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The Material Culture of Freemasonry

By Adam G. Kendall

“A man's work is nothing but this slow trek to rediscover, through the detours of art, those two or three great and simple images in whose presence his heart first opened.”
--Albert Camus

For more than 300 years, Freemasonry has inspired elaborate rituals – and scholarly ruminations upon their true meaning. The fraternity offers an initiatic system of degrees, based upon a foundational moral code that is defined through architectural and aesthetic principles. Initiates learn to express the moral code of Freemasonry via the detours of art.

During every Masonic ceremony, the candidate is introduced to an array of architectural tools that derive symbolic meaning through a legend concerning the construction of Solomon’s Temple. From a very early period, Masonic ceremonies required visual cues for instruction. Symbols were first drawn upon the floor, then upon convenient canvases, and later upon framed boards. These same symbols were painted and printed upon Masonic aprons, or fashioned into decorations for jewelry, metal and stoneware, paintings, and a variety of other keepsakes.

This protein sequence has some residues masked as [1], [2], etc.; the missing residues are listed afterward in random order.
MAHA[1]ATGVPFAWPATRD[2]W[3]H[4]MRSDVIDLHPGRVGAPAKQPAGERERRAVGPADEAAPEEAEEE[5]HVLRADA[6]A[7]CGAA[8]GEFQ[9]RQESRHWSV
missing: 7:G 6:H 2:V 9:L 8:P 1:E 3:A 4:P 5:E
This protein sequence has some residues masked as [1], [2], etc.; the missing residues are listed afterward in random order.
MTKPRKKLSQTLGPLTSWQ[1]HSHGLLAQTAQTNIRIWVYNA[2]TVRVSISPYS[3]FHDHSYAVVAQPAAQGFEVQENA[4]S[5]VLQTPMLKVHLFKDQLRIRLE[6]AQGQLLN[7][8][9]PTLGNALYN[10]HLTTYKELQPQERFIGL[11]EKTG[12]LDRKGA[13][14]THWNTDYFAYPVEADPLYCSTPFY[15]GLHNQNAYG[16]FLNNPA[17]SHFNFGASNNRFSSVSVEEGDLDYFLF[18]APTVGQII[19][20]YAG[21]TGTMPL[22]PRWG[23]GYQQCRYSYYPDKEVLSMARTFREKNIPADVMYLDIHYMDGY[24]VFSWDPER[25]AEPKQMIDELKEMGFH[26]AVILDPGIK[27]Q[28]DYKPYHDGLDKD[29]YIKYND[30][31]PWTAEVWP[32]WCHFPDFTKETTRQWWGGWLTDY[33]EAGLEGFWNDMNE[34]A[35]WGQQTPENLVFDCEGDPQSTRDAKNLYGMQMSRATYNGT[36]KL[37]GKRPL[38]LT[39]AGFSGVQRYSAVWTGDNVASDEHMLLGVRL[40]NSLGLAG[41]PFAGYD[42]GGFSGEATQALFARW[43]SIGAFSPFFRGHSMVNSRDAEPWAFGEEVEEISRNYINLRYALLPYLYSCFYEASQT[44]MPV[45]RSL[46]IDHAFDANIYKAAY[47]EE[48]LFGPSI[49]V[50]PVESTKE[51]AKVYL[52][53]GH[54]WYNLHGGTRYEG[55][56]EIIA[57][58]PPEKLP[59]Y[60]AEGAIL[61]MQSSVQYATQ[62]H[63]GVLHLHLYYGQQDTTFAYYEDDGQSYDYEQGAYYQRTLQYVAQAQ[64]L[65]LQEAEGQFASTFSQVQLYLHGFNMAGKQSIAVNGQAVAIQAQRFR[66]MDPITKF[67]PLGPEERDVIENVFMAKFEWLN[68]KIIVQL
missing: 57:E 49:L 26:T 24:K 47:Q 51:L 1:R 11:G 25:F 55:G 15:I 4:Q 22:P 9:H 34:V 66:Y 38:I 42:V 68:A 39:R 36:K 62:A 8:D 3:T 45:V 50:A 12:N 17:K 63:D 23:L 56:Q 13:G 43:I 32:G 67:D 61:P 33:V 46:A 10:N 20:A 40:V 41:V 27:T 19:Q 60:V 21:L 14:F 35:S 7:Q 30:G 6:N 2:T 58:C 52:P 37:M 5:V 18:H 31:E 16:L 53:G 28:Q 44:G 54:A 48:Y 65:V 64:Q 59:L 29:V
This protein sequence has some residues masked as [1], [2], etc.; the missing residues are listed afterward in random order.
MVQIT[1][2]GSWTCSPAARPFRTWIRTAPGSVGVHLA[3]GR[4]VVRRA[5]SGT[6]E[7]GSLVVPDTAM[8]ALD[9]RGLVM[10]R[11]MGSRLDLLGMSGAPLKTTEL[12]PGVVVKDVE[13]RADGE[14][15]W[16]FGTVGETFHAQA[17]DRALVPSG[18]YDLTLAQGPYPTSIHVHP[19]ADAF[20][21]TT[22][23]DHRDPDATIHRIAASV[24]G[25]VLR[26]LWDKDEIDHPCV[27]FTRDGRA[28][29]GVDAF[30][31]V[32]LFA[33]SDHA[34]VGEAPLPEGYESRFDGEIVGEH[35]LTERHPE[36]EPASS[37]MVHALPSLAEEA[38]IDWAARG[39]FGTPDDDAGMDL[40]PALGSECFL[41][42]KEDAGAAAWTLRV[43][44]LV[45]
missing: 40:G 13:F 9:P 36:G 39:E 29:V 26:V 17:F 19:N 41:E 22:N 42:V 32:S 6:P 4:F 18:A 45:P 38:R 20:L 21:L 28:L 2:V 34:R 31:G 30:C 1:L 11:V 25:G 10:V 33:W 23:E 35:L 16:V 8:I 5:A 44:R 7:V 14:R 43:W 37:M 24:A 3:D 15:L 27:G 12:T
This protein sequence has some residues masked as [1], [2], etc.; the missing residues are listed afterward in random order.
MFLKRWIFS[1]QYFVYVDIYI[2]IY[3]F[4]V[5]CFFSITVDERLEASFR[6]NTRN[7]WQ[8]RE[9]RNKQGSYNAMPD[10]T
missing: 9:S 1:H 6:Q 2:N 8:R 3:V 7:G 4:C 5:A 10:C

Masonic art represented the imagination and skill of its artisan and the Mason who commissioned the work. For example, a decorated Masonic apron would include symbols important to its wearer, while the representation of these symbols would reveal the skill of the maker. Both gentlemen’s location, era, school, and, often, ethnic culture would be represented. Each artifact reflected not only a local custom, but also trends popular within a specific culture, and simultaneously, within the fraternity. As an example, an apron made in the Mohawk River Valley in 1800 by a Palatine German would present a variety of Masonic influences and could be considered a valuable example of historic folk art. The same can be said about other items made for, and by, the fraternity. Even mass-produced regalia, ritual art, and tchotchkes from Freemasonry’s golden era are hallmarks of bygone times when fraternal organizations were important components of society—particularly in the United States.

Much as a cultural anthropologist would examine an artifact’s importance and use for a particular civilization, studying the material culture of fraternal orders helps reveal a better understanding of their development. Art demands an audience. While some Masonic art has been sensibly hidden from the uninitiated, from the very beginning, Freemasons relished in publicly displaying their symbols. This dual nature of Masonic art—public, yet private—allowed brethren who came across it in the outside world to identify it as Masonic, interpret its symbolic language, and display a tantalizing sense of arcane mystery to the uninitiated in their midst. In this way, Freemasonry has capitalized on its claims of antiquated wisdom, fostering a sense of culture and art within the boundaries of its institution, with symbols serving as methods of expression and instruction.